For those of you who are maybe feeling a little intimidated by living in the Cape Winelands, or possibly claiming to be wine lovers, but not really knowing how to talk about wine, this edition is for you.
We are talking about Shiraz. And in this newsletter we will tell you why you say certain things, and why the people that make the Rhebokskloof Shiraz so well-known and beautiful want us to simply talk about wine, and even more so, enjoy it.
Things to Say about Shiraz
It is full-bodied, peppery and spicy (if it comes from a cool climate). But our Shiraz, as André Rousseau (Viticulturist – oh, that means he controls everything that happens in the vineyards before those buxom berries hit the cellar) so aptly explains, is intense. The flavour of the grapes are locked in by the heat sealed in by the bounteous slopes of Rhebokskloof. And the flavours you are looking for here are those of plums, blueberries and any sumptuous dark fruit your imagination can allow you to conjure up.
What’s Striking about Shiraz?
Rolanie Lotz is the winemaker at Rhebokskloof. She has over a decade of experience, and is acclaimed in her field. What’s lovely is that she is charmingly humble about it. She explains that Shiraz is a complex grape with many layers. And this is where the skill of the winemaker comes in. With the drought that the Western Cape has been afflicted by, she is actually excited about what this vintage will bring her. There is artistry in winemaking as you need to be inspired by what you are given. What is striking about Shiraz is its spectrum of flavours. What we love about Rolanie is that she is able to charm those out of the produce the she is given by nature every year.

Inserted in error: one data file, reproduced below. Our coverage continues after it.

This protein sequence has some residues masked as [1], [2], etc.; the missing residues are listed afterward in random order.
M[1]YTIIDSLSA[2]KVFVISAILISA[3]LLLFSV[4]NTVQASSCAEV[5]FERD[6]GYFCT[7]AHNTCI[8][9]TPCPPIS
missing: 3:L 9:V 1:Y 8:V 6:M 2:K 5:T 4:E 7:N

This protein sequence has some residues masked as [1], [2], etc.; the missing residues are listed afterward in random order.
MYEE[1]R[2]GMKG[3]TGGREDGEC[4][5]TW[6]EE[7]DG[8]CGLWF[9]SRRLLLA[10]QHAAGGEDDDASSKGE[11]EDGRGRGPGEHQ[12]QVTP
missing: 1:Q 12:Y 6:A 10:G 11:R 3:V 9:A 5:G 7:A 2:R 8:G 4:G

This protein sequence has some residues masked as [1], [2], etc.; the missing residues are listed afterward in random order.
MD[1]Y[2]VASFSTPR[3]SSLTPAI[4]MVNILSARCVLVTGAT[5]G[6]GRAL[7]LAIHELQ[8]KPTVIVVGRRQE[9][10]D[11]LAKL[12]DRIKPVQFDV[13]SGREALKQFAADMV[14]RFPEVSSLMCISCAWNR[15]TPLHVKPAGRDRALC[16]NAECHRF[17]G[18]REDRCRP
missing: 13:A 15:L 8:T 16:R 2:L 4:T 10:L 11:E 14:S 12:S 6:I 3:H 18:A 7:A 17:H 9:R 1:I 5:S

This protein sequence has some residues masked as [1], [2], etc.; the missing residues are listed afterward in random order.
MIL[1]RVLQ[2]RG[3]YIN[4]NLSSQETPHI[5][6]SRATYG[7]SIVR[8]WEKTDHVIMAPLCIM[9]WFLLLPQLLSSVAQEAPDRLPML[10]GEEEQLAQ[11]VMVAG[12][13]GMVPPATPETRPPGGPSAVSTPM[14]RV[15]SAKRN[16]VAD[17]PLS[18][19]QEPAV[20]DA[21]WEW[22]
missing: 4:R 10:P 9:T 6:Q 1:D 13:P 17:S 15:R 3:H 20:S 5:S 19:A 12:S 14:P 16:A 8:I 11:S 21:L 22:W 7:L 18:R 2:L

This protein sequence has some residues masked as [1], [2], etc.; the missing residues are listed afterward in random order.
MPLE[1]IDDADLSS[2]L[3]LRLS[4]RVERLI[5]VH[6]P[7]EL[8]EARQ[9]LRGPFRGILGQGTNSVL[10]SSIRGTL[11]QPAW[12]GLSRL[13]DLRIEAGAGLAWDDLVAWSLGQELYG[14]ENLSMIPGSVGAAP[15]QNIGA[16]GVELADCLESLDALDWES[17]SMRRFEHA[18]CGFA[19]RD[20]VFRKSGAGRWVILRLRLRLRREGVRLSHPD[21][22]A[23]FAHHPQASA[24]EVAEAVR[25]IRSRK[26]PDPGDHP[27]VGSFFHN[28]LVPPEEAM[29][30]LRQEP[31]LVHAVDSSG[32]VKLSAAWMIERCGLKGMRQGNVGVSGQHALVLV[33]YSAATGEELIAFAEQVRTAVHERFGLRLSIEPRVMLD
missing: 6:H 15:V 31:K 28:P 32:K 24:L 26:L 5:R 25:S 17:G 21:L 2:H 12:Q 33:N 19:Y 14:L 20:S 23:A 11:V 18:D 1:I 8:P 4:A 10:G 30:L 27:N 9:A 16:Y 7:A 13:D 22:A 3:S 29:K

How to Drink Shiraz
Furthermore, Rolanie adds that Shiraz is dark (it’s all about the complexity and character) and that it’s to be enjoyed however you want to enjoy it. She urges us to think out the box when it comes to wine and not be confined by how you think you should think and speak about it. Wine is there to be enjoyed. And if the Winemaker tells us to do so, then who are we to argue?
Shiraz’ Perfect Food Pairing
And talking about enjoying Shiraz, when Head Chef Caro Mӧnnig is put on the spot to come up with three Shiraz-inspired dishes, she entices with a wild mushroom and Shiraz risotto for starters, something heady and heavy like oxtail, lamb shank or stew as a main (obviously with a touch of Shiraz), and as dessert? Chocolate and Shiraz of course. Caro understands that your produce inspires your menu, and how can you not be inspired by our flagship Black Marble Hill Syrah that recently won Platinum at the Michelangelo Wine Awards and was crowned with Platter’s five stars last week!. And to make your Shiraz experience sublime? Caro adds that food should always be an event: Take the time to enjoy the food and the people you share it with and keep the food and flavours simple so that they can be appreciated. Naturally that should be accompanied by a glass of wine. We suggest that wine be Shiraz.
Because, let’s face it: Once you drink Shiraz, you have arrived.
Want to learn more about Shiraz? Contact email@example.com
021 869 8386 | firstname.lastname@example.org | www.rhebokskloof.co.za | Paarl
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